A Great Vintage Should be Shared

They are, however, extending and expanding on Partage. Grand Cru by Partage (grand cru meaning “great vintage” or “great high quality winery”)–the newly planned extension–”is an elevated version of Partage. We will only offer 10 seats per night for an immersive experience. The idea is to attract even more [guests] looking for an exclusive, customized experience.”

Any expansion is a challenge, especially in what is still a fairly new city and with not one, but three hospitality ventures in their portfolio. Preparing for Grand Cru is no easy task. It starts with knowing your audience and their desires, he says, and adds that his family taught him hospitality, always offering an open door and a seat at the table to others. It was about understanding every detail and wanting to go above and beyond to create a complete experience.

“I learned before the day I moved in here that I should forget everything I learned in France as doing business in the US [is very] different and I had to think big. Even though it took me time to get rid of some French habits, that new mindset really helped me adapting to grow and expand.”

That mindset and early research was paramount in creating the delicious and hospitable spaces operated today. “When I started flying here to do market study back in 2012 and 2013, I realized that the off-Strip dining scene was mostly franchises and I felt that there was room for independent, chef-driven concepts.” He further explains they found themselves arriving in Las Vegas during a period of transition in which he saw many chefs leaving the Strip for opportunities off the Strip.

Kalpokdjian adds that they have learned that they “can’t please everyone,” but have great focus on their clients and guests. The team does everything within their power to offer a memorable experience.

Live Like a Local

And why Las Vegas for all of this? “Moving to Las Vegas was my childhood dream. I started reading the local newspaper back in 2008 to know what was happening, to be ready the day I would move. I see it as an accomplishment of my childhood and an extension of my entrepreneurial spirit that likes to be challenged.”

He continues, “We were going through the lines in front of the DMV at 7 a.m. to survey people to [get] their feedback about what was missing in Las Vegas, restaurant-wise. Those are great memories that made me very happy about my choice to move here.”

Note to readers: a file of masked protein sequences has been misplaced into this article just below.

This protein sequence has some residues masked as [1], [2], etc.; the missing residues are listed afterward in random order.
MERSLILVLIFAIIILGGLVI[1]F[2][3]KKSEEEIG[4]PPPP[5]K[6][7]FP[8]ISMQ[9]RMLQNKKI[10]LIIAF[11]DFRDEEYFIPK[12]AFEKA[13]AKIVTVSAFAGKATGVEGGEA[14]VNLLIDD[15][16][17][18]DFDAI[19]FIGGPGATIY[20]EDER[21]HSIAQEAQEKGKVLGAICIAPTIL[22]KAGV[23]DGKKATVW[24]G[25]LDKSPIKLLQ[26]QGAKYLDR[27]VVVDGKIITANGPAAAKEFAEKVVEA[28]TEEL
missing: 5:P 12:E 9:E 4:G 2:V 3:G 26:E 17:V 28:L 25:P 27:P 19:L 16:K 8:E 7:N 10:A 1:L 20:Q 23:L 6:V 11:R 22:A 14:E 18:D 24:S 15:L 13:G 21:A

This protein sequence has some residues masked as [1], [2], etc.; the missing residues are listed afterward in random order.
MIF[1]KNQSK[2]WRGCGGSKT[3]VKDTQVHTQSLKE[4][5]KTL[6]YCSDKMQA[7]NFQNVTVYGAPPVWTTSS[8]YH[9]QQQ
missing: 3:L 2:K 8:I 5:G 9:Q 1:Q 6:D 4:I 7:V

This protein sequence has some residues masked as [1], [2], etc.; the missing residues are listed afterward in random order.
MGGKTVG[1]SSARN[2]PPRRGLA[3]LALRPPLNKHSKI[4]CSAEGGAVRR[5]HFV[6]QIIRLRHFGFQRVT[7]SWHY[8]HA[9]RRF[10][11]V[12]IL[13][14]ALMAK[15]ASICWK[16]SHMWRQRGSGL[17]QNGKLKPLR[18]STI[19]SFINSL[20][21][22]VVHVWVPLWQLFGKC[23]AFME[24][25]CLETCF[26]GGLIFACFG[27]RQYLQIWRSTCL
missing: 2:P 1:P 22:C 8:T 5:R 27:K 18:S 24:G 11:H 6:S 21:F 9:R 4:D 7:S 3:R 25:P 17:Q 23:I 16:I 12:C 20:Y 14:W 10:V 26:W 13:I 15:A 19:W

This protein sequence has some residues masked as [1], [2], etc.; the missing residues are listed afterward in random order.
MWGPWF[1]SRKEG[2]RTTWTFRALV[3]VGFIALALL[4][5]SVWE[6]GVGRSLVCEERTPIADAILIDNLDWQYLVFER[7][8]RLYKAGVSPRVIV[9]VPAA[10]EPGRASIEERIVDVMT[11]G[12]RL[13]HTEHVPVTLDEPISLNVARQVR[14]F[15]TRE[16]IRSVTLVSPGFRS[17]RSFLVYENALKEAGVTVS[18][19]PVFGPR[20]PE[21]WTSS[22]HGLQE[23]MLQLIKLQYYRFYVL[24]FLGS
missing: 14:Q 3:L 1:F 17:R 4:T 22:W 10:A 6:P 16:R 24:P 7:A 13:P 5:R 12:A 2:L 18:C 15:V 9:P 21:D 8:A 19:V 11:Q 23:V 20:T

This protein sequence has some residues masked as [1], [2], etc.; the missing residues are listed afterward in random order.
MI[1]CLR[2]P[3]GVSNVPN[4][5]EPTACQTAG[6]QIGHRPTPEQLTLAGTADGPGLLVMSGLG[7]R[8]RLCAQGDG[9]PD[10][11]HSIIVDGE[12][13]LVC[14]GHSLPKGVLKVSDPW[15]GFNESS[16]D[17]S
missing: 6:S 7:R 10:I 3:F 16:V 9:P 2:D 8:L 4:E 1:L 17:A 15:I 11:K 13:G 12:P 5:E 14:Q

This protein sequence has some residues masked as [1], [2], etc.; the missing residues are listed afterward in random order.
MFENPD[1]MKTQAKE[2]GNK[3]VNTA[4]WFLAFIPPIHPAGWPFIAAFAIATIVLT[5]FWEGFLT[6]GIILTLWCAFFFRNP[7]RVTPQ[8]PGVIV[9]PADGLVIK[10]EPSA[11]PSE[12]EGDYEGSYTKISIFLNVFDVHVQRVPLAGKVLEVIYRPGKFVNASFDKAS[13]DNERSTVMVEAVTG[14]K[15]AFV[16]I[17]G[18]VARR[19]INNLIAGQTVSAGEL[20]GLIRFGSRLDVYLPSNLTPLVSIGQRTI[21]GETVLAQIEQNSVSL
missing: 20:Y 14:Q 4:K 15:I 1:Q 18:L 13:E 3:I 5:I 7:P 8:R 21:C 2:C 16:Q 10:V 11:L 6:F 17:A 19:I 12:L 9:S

They may not have known anyone when they arrived, but they worked hard at creating fulfilling relationships.

“There is definitely a community,” says Kalpokdjian, “we all know of each other and all respect each other’s work and vision. My partners and I like to support other local restaurants during our days off and we have the pleasure to also host local chefs and restauranteurs at Partage.”

Opening and expanding during the COVID-19 pandemic has cast a pall on the whole endeavor; so many local restaurants suffered dramatically over the past two years and more. Seeing new growth is heartening and inspiring.

“During tough times like COVID, the notion of community made even more sense,” he says, adding “we organized Zoom calls between some of us to share our feedback, ideas and challenges. No one kept resourceful information for himself and it was a great platform for everyone to sustain during a very challenging period of time.”

He continues to laud his clients and guests as a reason to always keep moving forward in what can sometimes be darker times. “As I [have] said, we focus on our loyal customers and we know that they patronize other restaurants off and on [the] Strip; we are thriving on doing what we do best to satisfy our guests when they join us for dinner.”

After Grand Cru, there are no plans for a further expansion, at least not in the immediate future. “I think the French food scene has a good amount of options, so no plans on additional restaurants. For the wine, I think we tapped into an untapped market so I feel there is still room for more wine experiences in Las Vegas.”

Experience Local. Where to go and what to eat:

Partage: 3839 Spring Mountain Road, Las Vegas, NV 89102

  • Get the tasting menu and wine pairing.

The French Cellar by Partage: 7865 W Sahara Ave #104, Las Vegas, NV 89117

  • Talk to the sommelier about your wine tastes, and ask them to pair a board with your flights.

Grand Cru, opening September 2022 at Partage.